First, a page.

Tuesday, October 18, 2005


Two funny stories about the kids to tide you over until I get the pictures up.

Remember Maia's squirrel issue? She's found a way around it. When the group plays the squirrel game, she plays along. She eats her acorns, plays on the grass, and lies down to sleep. But when it's time to pick a tree to curl up in, she stands alone, sort of looking off into the distance, and ignores the entire class while the "woodcutter" finds a tree to chop down. Then, when it's time to run around again, she's back in the game.

I love her solution, and I love that the teacher lets her do it.

To be filed under "Hey, They Really Do Listen When You Talk to Them!"
At the risk of embarrassing him in the future*, I'm going to make a disclosure about John: He has a bedwetting problem. We've decided to get active about rectifying this, and I bought a book called Waking Up Dry by Dr. Howard J. Bennett.** I'd seen a story about it on AP and thought it sounded good. So far, I love it. It's written in a conversational tone for kids without being all AWESOME and RAD in a way that puts kids off. It also has a lot of body-function jokes and riddles that I, uh, I mean, John, loves. We will begin the program as soon as we move into the new house.

Through the years, we've stressed to John that we understand he's not being lazy when he wakes up wet, or that he does it on purpose, and so on. We've told him there's nothing to be ashamed of because it happens to lots of kids. I have to say I'm amazed at the number of parents in the checkout line who volunteer that their kids had problems too, when they see me buying the pack of Goodnights.

Well, John has certainly taken it to heart about not being embarrassed. A year or so ago, we stayed with some friends who have a son a little older than John. As they were getting ready for bed, their son pointed and said to John, "Is that a diaper?" John said conversationally, "No, it's my nighttime underwear." End of story. No concern at all.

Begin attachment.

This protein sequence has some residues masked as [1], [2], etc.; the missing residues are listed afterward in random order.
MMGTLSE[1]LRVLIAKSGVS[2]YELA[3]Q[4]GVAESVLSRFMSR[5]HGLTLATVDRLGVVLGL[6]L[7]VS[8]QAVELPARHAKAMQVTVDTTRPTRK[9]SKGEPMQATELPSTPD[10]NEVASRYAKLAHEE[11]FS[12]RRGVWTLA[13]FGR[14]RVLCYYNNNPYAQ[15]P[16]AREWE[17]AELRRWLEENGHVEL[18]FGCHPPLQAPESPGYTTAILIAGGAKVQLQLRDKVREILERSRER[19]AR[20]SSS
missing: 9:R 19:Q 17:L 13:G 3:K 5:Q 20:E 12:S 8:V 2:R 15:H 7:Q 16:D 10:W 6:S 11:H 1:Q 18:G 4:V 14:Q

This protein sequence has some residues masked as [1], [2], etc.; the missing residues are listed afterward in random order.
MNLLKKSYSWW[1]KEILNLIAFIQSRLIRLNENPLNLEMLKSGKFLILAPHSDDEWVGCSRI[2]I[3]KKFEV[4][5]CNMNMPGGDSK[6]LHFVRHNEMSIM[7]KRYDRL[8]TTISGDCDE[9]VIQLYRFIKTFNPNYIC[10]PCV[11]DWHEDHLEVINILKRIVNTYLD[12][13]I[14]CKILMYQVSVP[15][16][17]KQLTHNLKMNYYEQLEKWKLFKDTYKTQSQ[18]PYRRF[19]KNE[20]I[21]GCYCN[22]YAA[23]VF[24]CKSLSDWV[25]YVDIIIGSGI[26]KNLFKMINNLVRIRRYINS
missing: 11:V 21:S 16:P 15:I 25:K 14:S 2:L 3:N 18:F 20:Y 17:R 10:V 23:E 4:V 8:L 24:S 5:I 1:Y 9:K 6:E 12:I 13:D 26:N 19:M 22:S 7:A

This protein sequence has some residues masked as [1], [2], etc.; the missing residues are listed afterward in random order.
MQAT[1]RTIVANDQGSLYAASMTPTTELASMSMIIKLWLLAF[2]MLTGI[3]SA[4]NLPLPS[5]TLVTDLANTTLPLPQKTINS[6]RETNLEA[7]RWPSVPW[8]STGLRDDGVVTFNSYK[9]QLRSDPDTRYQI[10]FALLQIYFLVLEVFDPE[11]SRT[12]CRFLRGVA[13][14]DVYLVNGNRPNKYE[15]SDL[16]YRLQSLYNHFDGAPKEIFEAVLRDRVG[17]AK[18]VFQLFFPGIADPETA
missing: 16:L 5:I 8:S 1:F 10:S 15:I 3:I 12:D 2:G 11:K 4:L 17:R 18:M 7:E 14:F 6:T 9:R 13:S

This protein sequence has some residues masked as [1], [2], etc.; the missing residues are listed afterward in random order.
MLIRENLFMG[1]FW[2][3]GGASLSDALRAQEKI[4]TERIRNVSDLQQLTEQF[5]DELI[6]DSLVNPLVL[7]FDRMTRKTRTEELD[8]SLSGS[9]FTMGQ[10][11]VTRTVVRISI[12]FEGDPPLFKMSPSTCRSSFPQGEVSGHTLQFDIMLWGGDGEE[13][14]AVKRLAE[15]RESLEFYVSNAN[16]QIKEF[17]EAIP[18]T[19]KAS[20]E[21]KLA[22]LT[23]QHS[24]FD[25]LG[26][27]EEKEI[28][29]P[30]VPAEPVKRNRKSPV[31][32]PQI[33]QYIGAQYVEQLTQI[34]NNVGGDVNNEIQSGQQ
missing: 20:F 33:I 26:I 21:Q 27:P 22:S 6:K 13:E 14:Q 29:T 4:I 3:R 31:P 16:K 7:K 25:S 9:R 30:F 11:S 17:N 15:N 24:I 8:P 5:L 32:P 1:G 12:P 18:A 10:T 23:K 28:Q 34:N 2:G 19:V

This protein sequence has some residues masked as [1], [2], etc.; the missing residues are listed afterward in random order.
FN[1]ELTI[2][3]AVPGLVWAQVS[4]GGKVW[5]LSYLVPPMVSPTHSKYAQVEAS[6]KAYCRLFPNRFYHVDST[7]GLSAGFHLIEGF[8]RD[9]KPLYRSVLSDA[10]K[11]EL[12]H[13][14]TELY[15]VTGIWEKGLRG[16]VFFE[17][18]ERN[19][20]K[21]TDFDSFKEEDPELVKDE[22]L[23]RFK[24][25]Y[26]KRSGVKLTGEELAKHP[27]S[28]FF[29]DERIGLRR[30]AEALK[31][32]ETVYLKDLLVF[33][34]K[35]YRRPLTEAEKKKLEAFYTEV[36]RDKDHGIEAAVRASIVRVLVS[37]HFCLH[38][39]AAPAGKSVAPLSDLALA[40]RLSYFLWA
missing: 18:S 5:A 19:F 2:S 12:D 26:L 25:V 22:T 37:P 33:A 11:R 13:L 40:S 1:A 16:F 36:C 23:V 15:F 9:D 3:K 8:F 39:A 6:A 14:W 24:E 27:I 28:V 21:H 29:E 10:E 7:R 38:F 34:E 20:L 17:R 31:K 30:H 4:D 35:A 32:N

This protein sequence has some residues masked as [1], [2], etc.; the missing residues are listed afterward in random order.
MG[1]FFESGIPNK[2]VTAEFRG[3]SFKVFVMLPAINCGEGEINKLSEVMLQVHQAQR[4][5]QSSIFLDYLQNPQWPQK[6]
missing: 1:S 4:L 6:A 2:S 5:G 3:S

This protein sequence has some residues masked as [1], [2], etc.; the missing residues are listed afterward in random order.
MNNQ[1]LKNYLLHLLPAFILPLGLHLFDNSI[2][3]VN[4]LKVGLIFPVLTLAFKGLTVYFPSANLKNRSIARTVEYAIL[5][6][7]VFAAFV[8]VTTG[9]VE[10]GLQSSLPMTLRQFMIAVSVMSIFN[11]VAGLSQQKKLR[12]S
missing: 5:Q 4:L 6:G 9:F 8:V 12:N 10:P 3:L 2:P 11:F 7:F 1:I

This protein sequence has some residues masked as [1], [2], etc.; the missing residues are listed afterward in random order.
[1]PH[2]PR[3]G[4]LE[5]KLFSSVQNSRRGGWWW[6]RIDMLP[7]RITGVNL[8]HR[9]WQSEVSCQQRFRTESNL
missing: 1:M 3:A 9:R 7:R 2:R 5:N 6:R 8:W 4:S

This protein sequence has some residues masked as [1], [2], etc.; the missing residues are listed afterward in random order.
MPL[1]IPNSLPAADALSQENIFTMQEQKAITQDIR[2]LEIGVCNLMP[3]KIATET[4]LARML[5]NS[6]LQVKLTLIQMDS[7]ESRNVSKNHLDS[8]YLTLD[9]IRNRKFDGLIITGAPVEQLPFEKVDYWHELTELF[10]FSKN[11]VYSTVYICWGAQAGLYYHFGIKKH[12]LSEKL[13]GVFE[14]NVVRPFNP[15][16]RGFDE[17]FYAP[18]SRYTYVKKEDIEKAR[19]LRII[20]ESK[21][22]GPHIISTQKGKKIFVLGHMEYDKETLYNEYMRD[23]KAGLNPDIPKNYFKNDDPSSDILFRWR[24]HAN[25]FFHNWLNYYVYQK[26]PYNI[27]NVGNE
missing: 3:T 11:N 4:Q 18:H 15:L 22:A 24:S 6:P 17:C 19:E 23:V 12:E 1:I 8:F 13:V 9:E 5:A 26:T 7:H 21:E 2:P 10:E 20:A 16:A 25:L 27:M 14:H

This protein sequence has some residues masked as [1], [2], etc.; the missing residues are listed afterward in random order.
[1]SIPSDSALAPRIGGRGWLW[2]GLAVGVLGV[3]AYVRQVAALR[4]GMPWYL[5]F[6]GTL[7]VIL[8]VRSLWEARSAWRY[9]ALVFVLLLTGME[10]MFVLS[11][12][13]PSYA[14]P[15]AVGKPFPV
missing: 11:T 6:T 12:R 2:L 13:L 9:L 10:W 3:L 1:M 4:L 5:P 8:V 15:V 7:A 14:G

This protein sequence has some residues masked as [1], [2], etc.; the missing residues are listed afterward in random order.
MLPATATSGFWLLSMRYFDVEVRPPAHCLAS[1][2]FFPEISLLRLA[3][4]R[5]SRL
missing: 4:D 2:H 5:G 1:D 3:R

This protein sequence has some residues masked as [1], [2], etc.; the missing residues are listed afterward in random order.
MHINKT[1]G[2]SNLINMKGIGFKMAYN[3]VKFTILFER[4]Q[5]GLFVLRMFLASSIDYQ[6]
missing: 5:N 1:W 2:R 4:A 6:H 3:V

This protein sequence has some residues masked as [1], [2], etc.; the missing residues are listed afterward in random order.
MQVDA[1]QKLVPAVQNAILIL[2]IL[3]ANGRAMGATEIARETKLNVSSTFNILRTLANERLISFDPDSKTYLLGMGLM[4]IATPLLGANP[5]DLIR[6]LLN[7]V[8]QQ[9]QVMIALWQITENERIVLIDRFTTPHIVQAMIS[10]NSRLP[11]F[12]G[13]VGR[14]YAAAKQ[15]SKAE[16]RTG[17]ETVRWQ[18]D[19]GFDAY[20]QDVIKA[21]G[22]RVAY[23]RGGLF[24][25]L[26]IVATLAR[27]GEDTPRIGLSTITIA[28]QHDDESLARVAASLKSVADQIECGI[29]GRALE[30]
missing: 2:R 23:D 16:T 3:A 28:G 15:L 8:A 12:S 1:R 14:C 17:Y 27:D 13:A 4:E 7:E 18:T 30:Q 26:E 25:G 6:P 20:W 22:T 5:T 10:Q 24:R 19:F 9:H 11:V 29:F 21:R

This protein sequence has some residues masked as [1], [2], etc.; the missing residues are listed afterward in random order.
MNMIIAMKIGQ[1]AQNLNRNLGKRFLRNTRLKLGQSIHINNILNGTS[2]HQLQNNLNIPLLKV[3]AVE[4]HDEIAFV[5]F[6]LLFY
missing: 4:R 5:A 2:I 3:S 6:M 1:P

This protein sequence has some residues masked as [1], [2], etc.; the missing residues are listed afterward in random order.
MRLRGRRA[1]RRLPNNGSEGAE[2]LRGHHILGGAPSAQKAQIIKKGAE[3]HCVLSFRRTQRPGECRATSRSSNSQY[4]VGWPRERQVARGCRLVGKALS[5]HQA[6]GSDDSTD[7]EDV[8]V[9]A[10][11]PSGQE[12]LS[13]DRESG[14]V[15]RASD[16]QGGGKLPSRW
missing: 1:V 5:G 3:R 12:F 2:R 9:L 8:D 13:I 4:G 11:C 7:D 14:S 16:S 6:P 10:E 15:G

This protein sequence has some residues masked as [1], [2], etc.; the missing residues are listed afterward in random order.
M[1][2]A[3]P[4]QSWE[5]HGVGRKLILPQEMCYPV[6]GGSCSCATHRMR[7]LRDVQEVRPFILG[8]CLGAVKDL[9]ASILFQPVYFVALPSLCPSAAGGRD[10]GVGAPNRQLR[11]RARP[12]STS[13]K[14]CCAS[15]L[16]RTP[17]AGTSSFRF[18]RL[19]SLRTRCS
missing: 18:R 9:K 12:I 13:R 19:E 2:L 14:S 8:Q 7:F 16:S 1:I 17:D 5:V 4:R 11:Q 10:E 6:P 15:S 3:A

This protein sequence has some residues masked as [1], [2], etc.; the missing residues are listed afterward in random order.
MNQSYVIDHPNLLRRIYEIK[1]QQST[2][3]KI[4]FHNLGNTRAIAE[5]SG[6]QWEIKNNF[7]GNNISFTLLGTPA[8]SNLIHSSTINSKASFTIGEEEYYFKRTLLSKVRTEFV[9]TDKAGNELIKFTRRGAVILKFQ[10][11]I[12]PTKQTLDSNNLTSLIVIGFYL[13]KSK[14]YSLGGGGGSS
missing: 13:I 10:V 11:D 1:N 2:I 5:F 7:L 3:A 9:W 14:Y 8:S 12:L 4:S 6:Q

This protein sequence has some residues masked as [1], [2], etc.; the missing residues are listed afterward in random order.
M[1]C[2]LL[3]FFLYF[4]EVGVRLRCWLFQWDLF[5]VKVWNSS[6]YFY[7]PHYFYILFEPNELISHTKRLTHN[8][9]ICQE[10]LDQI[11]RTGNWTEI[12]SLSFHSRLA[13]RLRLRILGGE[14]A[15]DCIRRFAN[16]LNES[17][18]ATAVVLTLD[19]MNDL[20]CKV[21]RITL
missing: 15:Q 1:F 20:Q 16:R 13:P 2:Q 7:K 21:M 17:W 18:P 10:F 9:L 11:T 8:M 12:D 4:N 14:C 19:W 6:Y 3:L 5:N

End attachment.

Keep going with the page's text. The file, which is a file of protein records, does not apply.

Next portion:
I had to draw the line, though, as John was getting ready for school yesterday. "Can I bring that staying dry book with me on the bus?" he asked. "I want to read it on the bus."

"Uh, no," I said.

"Awwwwwwwww-WWWWWWUUUH! Cummmmawwwwwwnn! Why nawwwwt?" he wailed, displaying a new conversational trait that's currently driving me up the wall.

I had a mental image of three mean fifth-graders cornering him in the back and teasing him about his book. I looked him in the eye and said, "Because, that book is mine, and I don't want it on the bus."

* I thought long and hard about whether to disclose this. In a way, it's not fair to John to have all these random people know this about him. On the other hand, it truly IS nothing to be ashamed of. It just happens.

** The link takes you to Powell's Books. I was trying to make it go through their union portal, www.powellsunion.com, but for some reason that site isn't active right now. If you do buy books online from Powell's, please use the portal -- the union then gets a percentage of the sale.


  1. Thanks for the book recommendation -- I think I'll get Gracie a copy.

    Grace and John, partners in crime. =)

    You're right...it's an...er...all-too common affliction.